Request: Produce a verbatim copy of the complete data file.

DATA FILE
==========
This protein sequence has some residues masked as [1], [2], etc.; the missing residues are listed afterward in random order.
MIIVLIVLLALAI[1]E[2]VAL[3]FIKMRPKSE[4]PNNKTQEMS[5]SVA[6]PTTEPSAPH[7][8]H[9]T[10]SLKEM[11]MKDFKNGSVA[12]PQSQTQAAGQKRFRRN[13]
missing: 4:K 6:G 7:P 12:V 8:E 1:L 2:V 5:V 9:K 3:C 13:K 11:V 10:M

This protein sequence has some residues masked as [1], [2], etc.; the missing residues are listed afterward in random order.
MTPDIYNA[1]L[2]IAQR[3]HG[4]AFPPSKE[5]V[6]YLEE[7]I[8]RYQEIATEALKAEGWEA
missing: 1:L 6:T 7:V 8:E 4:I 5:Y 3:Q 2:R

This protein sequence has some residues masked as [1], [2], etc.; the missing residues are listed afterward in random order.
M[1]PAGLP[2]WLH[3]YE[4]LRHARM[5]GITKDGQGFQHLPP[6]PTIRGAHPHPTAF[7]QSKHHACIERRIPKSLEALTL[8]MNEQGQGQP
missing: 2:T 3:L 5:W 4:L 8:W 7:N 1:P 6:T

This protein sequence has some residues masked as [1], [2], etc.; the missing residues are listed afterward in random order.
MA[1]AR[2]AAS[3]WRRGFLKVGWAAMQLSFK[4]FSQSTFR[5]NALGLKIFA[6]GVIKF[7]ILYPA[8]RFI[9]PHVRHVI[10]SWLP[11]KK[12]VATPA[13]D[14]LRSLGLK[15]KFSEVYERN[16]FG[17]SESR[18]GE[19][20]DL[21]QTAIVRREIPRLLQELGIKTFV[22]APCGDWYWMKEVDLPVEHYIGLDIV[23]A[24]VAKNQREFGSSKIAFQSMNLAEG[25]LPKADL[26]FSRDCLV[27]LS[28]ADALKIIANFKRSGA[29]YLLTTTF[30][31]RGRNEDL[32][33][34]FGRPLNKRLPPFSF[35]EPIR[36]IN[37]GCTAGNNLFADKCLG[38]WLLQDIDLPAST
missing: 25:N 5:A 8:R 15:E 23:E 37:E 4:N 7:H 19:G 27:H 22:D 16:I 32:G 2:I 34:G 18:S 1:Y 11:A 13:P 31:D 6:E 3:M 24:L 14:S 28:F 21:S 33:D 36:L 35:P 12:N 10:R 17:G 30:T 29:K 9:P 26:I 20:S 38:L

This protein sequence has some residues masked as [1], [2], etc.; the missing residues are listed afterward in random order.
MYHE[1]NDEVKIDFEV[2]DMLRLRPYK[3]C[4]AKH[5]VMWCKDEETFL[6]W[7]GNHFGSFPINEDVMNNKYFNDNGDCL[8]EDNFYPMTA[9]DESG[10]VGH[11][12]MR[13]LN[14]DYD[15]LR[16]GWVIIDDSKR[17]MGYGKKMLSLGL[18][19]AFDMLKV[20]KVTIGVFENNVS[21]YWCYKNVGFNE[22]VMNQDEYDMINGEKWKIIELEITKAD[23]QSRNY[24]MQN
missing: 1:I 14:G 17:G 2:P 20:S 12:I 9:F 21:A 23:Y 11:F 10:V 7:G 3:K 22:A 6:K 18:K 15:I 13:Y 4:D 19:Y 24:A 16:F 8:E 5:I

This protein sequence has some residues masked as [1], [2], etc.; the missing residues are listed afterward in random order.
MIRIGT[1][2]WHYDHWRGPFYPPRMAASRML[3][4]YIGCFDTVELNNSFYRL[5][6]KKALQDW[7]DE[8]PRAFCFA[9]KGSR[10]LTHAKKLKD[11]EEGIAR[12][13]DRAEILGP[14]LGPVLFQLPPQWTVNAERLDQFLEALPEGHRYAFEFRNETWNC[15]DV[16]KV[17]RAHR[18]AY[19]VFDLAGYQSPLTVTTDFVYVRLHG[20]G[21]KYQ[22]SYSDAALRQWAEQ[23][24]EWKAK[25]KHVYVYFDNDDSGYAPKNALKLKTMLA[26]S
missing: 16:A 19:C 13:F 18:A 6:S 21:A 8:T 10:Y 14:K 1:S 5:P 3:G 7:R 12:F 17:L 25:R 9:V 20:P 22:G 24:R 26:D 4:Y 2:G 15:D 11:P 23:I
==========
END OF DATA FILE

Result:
This protein sequence has some residues masked as [1], [2], etc.; the missing residues are listed afterward in random order.
MIIVLIVLLALAI[1]E[2]VAL[3]FIKMRPKSE[4]PNNKTQEMS[5]SVA[6]PTTEPSAPH[7][8]H[9]T[10]SLKEM[11]MKDFKNGSVA[12]PQSQTQAAGQKRFRRN[13]
missing: 4:K 6:G 7:P 12:V 8:E 1:L 2:V 5:V 9:K 3:C 13:K 11:V 10:M

This protein sequence has some residues masked as [1], [2], etc.; the missing residues are listed afterward in random order.
MTPDIYNA[1]L[2]IAQR[3]HG[4]AFPPSKE[5]V[6]YLEE[7]I[8]RYQEIATEALKAEGWEA
missing: 1:L 6:T 7:V 8:E 4:I 5:Y 3:Q 2:R

This protein sequence has some residues masked as [1], [2], etc.; the missing residues are listed afterward in random order.
M[1]PAGLP[2]WLH[3]YE[4]LRHARM[5]GITKDGQGFQHLPP[6]PTIRGAHPHPTAF[7]QSKHHACIERRIPKSLEALTL[8]MNEQGQGQP
missing: 2:T 3:L 5:W 4:L 8:W 7:N 1:P 6:T

This protein sequence has some residues masked as [1], [2], etc.; the missing residues are listed afterward in random order.
MA[1]AR[2]AAS[3]WRRGFLKVGWAAMQLSFK[4]FSQSTFR[5]NALGLKIFA[6]GVIKF[7]ILYPA[8]RFI[9]PHVRHVI[10]SWLP[11]KK[12]VATPA[13]D[14]LRSLGLK[15]KFSEVYERN[16]FG[17]SESR[18]GE[19][20]DL[21]QTAIVRREIPRLLQELGIKTFV[22]APCGDWYWMKEVDLPVEHYIGLDIV[23]A[24]VAKNQREFGSSKIAFQSMNLAEG[25]LPKADL[26]FSRDCLV[27]LS[28]ADALKIIANFKRSGA[29]YLLTTTF[30][31]RGRNEDL[32][33][34]FGRPLNKRLPPFSF[35]EPIR[36]IN[37]GCTAGNNLFADKCLG[38]WLLQDIDLPAST
missing: 25:N 5:A 8:R 15:E 23:E 37:E 4:N 7:H 19:G 27:H 22:D 16:I 32:G 2:I 34:G 18:S 1:Y 11:A 13:P 31:D 6:E 3:M 24:L 14:S 28:F 21:S 33:D 36:L 35:P 12:N 10:R 17:G 30:T 29:K 9:P 26:I 20:S 38:L

This protein sequence has some residues masked as [1], [2], etc.; the missing residues are listed afterward in random order.
MYHE[1]NDEVKIDFEV[2]DMLRLRPYK[3]C[4]AKH[5]VMWCKDEETFL[6]W[7]GNHFGSFPINEDVMNNKYFNDNGDCL[8]EDNFYPMTA[9]DESG[10]VGH[11][12]MR[13]LN[14]DYD[15]LR[16]GWVIIDDSKR[17]MGYGKKMLSLGL[18][19]AFDMLKV[20]KVTIGVFENNVS[21]YWCYKNVGFNE[22]VMNQDEYDMINGEKWKIIELEITKAD[23]QSRNY[24]MQN
missing: 1:I 14:G 17:G 2:P 20:S 12:I 9:F 21:A 23:Y 11:F 10:V 7:G 3:K 22:A 6:K 18:K 15:I 13:Y 4:D 19:Y 24:A 16:F 8:E 5:I

This protein sequence has some residues masked as [1], [2], etc.; the missing residues are listed afterward in random order.
MIRIGT[1][2]WHYDHWRGPFYPPRMAASRML[3][4]YIGCFDTVELNNSFYRL[5][6]KKALQDW[7]DE[8]PRAFCFA[9]KGSR[10]LTHAKKLKD[11]EEGIAR[12][13]DRAEILGP[14]LGPVLFQLPPQWTVNAERLDQFLEALPEGHRYAFEFRNETWNC[15]DV[16]KV[17]RAHR[18]AY[19]VFDLAGYQSPLTVTTDFVYVRLHG[20]G[21]KYQ[22]SYSDAALRQWAEQ[23][24]EWKAK[25]KHVYVYFDNDDSGYAPKNALKLKTMLA[26]S
missing: 16:A 19:C 13:F 18:A 6:S 21:A 8:T 10:Y 14:K 1:S 5:P 3:G 7:R 12:F 17:L 25:R 9:V 20:P 22:G 24:R 26:D 4:Y 2:G 15:D 11:P 23:I